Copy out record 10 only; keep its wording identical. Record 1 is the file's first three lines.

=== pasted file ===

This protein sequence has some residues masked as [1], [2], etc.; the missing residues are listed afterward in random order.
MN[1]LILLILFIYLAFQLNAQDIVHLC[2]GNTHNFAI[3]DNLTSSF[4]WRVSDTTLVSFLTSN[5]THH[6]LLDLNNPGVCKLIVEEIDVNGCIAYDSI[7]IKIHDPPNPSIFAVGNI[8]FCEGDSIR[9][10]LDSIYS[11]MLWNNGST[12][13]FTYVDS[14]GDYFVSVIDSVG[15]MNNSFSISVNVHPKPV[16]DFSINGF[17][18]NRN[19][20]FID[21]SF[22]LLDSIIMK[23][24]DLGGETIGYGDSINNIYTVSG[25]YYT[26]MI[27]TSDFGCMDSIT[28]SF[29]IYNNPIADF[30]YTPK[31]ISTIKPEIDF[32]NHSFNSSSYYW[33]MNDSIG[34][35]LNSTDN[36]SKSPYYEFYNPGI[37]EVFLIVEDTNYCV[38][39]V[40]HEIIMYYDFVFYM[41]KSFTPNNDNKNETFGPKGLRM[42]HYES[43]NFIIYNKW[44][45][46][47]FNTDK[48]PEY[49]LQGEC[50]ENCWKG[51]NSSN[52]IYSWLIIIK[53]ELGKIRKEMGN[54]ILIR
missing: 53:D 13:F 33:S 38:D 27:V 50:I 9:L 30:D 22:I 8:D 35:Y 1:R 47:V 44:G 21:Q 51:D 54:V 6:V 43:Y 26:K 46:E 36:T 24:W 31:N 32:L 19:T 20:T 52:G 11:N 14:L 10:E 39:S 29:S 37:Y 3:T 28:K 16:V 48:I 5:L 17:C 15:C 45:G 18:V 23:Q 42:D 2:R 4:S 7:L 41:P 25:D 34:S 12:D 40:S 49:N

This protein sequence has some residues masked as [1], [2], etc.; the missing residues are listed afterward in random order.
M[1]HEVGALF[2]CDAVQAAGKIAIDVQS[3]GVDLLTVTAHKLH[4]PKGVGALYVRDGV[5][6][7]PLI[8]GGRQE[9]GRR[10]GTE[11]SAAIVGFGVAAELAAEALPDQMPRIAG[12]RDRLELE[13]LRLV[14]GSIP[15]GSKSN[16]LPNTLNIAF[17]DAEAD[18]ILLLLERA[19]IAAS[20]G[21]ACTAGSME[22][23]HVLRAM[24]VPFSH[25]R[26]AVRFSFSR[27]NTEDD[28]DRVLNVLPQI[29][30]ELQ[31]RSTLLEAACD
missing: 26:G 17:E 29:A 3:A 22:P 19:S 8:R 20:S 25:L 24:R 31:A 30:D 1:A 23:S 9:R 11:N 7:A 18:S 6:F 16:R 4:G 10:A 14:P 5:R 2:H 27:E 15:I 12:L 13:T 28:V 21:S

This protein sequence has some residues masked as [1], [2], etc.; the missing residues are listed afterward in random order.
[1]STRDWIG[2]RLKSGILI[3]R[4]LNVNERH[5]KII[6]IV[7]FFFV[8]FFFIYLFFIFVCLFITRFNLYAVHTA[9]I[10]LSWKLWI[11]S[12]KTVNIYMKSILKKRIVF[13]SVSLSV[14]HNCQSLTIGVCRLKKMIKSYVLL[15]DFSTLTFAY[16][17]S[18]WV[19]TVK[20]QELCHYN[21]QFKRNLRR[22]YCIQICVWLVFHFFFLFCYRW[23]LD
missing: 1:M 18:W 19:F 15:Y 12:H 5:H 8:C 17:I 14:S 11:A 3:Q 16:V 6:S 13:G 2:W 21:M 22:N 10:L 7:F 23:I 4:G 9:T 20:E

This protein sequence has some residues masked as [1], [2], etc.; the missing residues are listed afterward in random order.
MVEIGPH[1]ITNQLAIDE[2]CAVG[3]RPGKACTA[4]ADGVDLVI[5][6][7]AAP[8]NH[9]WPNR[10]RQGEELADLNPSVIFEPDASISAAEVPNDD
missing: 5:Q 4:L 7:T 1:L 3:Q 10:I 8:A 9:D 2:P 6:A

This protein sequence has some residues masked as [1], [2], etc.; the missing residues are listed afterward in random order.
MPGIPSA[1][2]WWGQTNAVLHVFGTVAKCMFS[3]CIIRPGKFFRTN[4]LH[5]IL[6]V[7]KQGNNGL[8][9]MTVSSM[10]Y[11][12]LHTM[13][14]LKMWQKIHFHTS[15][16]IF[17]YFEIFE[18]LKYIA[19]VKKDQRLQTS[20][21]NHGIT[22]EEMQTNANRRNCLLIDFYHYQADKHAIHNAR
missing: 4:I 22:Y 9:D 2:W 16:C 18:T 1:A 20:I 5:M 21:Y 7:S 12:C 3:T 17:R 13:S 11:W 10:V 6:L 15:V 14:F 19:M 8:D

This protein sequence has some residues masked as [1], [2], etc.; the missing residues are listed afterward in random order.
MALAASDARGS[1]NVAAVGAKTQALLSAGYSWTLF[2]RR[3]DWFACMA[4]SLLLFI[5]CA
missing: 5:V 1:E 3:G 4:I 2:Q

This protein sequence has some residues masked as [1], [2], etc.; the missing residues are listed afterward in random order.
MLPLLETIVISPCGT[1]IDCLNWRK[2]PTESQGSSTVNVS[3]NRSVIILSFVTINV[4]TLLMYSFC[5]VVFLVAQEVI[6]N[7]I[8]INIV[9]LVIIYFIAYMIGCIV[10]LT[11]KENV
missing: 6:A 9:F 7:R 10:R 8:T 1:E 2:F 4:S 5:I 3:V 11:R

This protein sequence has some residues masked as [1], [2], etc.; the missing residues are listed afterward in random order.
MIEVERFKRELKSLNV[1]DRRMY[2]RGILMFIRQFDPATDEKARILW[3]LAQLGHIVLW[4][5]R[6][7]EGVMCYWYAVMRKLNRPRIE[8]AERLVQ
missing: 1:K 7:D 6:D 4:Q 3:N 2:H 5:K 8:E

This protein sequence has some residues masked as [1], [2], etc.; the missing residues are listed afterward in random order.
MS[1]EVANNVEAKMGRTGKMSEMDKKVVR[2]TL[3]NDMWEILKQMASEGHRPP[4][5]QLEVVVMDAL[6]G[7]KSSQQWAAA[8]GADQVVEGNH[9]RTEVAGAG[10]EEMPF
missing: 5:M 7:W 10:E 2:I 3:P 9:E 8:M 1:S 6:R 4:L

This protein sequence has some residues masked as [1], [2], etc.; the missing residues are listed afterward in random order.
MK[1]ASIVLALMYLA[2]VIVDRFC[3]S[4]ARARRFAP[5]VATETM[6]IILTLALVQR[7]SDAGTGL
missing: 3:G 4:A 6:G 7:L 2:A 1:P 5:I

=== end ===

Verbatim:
This protein sequence has some residues masked as [1], [2], etc.; the missing residues are listed afterward in random order.
MK[1]ASIVLALMYLA[2]VIVDRFC[3]S[4]ARARRFAP[5]VATETM[6]IILTLALVQR[7]SDAGTGL
missing: 3:G 4:A 6:G 7:L 2:A 1:P 5:I